Weekly Wire
Austin Chronicle Order on the Court

By Christopher Gray

I'm lying on my bed in this standard-issue Dallas hotel room, channel-flipping mindlessly, trying to muster some enthusiasm for the room service tray next to me, and fretting about the likelihood of sleeping through the noise of the conventioneers in the lobby and the door-slamming of the girls next door. I've already called home so there's nothing else to do now but work or read. I reach for the book I've packed -- Naked by David Sedaris (Little, Brown & Co., $21.95 hard) -- and am soon laughing out loud like a damn fool, which of course prompts the girls next door to step up their door-slamming. I turn up my white noise machine and read on.

Flying home the next day through white-knuckle turbulence, I pull out my book, again, though here I have to stifle my laughter, self-consciously dabbing my eyes with a balled-up cocktail napkin so as not to attract the attention of the MCI sales rep next to me. Sedaris' outrageous memoir -- a collection of essays about growing up in Raleigh, one of six kids in a John Waters-esque family and various outlandish experiences from the assembly-line job at an apple packing factory to the sojourn at a nudist colony -- is a welcome reprieve from the tedious "me, me, me" story so prevalent these days. Naked works because Sedaris is so good at nailing, through his own twisted prism, the characters that inhabit his world. He spares us the self-congratulations, concentrating instead on the telling gesture. The book is guaranteed to be mood-altering -- the funniest stories are still funny the second time around. That's why I had to meet Sedaris.

I shoved a copy of Naked into the hands of my visiting friend, writer Vance Muse, ordered him to read it, and meet me and Sedaris the next day at the Hyde Park Bar and Grill, just before Sedaris' appearance and booksigning at Borders.

Sedaris' sense of humor is in big demand these days -- his book quickly shot onto The New York Times best seller list -- and everyone from the Seinfeld writers and late-night talk show hosts to the twelve hundred people who showed up at his booksigning in Iowa City wants a piece of it.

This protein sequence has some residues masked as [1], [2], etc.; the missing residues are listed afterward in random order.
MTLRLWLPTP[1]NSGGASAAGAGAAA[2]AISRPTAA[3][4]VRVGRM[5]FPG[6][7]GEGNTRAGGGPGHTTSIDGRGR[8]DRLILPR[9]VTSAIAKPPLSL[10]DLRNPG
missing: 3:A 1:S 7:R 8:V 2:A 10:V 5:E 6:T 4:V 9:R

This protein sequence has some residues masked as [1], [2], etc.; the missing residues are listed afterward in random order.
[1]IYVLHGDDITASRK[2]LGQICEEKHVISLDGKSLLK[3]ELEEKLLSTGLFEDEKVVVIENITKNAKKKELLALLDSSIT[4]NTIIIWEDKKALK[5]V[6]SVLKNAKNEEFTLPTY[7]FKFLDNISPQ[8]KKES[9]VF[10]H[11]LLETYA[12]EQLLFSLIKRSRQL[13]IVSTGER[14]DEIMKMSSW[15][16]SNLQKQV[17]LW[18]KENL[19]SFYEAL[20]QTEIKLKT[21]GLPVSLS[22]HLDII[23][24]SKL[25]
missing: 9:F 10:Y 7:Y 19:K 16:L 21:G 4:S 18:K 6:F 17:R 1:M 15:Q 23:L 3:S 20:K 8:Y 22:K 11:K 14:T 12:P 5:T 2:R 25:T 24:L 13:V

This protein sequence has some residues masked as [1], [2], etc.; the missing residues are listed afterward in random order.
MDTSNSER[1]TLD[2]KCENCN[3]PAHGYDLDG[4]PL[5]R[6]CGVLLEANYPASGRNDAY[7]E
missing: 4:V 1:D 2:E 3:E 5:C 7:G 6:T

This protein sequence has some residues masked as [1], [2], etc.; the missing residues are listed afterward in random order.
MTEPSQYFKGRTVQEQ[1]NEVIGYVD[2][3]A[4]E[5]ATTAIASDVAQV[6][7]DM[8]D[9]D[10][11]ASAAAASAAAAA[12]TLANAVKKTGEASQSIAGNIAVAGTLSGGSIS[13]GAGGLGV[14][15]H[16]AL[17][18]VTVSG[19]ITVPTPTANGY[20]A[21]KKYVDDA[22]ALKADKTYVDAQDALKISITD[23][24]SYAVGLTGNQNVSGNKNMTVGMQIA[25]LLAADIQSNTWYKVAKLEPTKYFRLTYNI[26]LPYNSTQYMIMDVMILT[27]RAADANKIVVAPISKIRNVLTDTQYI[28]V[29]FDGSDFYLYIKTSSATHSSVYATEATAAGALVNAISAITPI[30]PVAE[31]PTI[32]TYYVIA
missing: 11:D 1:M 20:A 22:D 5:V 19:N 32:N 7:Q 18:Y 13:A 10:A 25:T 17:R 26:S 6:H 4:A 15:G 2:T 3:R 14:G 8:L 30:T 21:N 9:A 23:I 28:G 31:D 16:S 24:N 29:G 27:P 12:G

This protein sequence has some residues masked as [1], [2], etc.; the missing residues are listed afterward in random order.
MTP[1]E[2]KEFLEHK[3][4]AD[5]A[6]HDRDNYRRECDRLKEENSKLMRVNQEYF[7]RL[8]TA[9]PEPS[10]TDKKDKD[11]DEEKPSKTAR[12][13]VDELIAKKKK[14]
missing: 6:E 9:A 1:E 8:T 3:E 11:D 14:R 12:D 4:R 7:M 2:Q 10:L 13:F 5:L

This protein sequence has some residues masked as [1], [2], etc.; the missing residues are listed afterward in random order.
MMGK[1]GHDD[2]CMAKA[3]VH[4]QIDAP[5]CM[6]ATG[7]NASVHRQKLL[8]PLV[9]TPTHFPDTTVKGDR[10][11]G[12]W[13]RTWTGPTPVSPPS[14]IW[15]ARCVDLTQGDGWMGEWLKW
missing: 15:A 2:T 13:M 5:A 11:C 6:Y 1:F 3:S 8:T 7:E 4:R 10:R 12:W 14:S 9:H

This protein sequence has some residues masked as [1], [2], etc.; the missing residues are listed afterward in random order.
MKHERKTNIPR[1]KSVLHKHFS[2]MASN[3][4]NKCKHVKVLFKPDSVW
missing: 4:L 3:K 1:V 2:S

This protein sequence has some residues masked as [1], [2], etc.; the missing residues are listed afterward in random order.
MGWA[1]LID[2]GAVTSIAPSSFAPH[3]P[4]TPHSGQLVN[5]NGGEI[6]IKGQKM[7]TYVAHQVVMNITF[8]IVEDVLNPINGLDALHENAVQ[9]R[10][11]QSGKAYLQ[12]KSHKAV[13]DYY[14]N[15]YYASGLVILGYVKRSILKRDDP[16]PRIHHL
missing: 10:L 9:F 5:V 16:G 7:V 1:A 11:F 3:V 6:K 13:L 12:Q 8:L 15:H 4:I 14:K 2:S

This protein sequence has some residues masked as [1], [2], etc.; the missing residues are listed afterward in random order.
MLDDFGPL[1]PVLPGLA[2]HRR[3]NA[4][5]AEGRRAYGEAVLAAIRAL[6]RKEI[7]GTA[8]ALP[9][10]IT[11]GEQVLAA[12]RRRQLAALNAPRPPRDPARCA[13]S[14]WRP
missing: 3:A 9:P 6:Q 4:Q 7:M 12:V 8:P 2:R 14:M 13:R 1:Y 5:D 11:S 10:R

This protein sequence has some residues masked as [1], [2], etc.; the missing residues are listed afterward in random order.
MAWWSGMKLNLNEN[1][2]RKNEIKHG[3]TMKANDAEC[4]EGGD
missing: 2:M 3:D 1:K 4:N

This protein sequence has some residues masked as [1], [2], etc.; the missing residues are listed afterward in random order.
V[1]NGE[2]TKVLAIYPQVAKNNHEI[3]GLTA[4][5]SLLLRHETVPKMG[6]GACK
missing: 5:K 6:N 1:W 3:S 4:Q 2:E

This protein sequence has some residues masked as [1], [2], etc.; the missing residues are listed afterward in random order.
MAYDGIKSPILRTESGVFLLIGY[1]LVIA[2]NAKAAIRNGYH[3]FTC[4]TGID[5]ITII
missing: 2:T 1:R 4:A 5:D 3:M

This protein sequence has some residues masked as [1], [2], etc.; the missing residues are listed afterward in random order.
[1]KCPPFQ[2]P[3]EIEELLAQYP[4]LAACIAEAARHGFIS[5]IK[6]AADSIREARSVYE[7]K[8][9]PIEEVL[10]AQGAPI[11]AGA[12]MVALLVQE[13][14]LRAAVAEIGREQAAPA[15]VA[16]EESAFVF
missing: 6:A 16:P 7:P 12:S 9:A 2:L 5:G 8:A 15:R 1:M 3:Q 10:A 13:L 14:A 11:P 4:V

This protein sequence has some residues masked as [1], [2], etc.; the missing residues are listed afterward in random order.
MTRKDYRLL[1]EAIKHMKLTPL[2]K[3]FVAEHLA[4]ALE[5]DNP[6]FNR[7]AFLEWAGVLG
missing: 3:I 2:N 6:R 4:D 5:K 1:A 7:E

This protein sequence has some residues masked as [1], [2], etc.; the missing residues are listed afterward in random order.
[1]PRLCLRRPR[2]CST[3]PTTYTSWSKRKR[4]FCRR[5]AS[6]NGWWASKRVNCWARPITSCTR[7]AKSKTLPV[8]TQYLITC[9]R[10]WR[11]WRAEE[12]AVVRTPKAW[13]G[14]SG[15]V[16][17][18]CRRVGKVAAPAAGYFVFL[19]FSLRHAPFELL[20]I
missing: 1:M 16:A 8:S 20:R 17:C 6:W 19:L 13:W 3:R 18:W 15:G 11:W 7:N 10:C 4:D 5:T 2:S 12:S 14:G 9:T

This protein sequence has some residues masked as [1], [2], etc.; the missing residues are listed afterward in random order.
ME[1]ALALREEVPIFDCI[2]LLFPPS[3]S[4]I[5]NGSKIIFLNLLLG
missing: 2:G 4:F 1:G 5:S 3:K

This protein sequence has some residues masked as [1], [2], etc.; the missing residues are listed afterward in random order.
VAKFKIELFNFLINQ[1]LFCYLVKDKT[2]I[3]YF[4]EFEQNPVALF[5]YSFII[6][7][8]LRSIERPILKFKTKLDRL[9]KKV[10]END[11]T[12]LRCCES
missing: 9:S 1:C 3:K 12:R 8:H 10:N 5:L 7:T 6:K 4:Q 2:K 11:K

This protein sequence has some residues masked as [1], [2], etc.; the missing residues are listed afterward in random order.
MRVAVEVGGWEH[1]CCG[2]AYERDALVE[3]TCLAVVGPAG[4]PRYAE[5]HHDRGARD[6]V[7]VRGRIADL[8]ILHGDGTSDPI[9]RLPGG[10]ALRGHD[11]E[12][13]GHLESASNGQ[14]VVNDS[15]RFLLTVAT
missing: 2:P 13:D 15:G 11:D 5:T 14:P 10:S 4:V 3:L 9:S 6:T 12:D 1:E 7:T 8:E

But Sedaris wants none of any of that, he says -- and you believe him -- he's having too swell of a time these days writing one-act plays for his youngest sister, Amy, to perform this summer at Lincoln Center. And though he still does spots on National Public Radio (which he insists he never listens to because he can't stand the sound of his voice), he had to quit his much-publicized gig with the apartment-cleaning service in order to finish his book. ( Just for the record, he found the media's fascination -- which surfaced at the time his first book, Barrel Fever, came out -- with his chosen line of work more than a little annoying: "They'd say, `Get this: he's a writer and... he cleans houses!' You'd never hear them say, `Get this: he's a writer and... he's a college professor!'")

That cleaning job, he adds, was the "perfect job" and not just because it was such a good source of material, particularly for the potty humor ("so-and-so's toilet was so filthy it looked like the inside of a cave!") to which he's so partial. "I liked having a job, a place to go," he says. "Some writers are embarrassed to be a writer-with-a-job, embarrassed that they're not home writing all day. You can have being at home writing all day -- I had to go out of town to write this book -- to France, Chicago, Yaddo, and to the nudist colony."

David is as likable, funny, and self-effacing in person as he is as the dead-on narrator of his hilarious family history. Of course, it helps that he's got great material. Like his mom, Sharon, a quippy, tough-as-nails chain-smoker with a cocktail, who loves detective shows and can't stand Ya-Ya, her Greek mother-in-law from the Old Country. Ya-Ya, who speaks little English and refers to Sharon as "The Girl," comes to live with them, over Sharon's threats to move out. To her American daughter-in-law's horror, Ya-Ya picks sunflowers out of the neighbors' bird feeders and stews the weeds she's pulled from their yards for dinner. "That might play back on Mount Olympus," Sharon screams across the hall to Ya-Ya, "but in my house we don't wash our stockings in the toilet." His poor out-of-her- element grandmother, Sedaris writes, would sit in front of the TV for hours, "you could always change the channel while [she] was watching -- no need to ask -- she could go from the State of the Union address to a Bullwinkle cartoon without even noticing the difference."

Austin Chronicle: The reading public has two threshold questions about your book: One, how much of what you've written is actually true and two, how did your family react to what you wrote about them?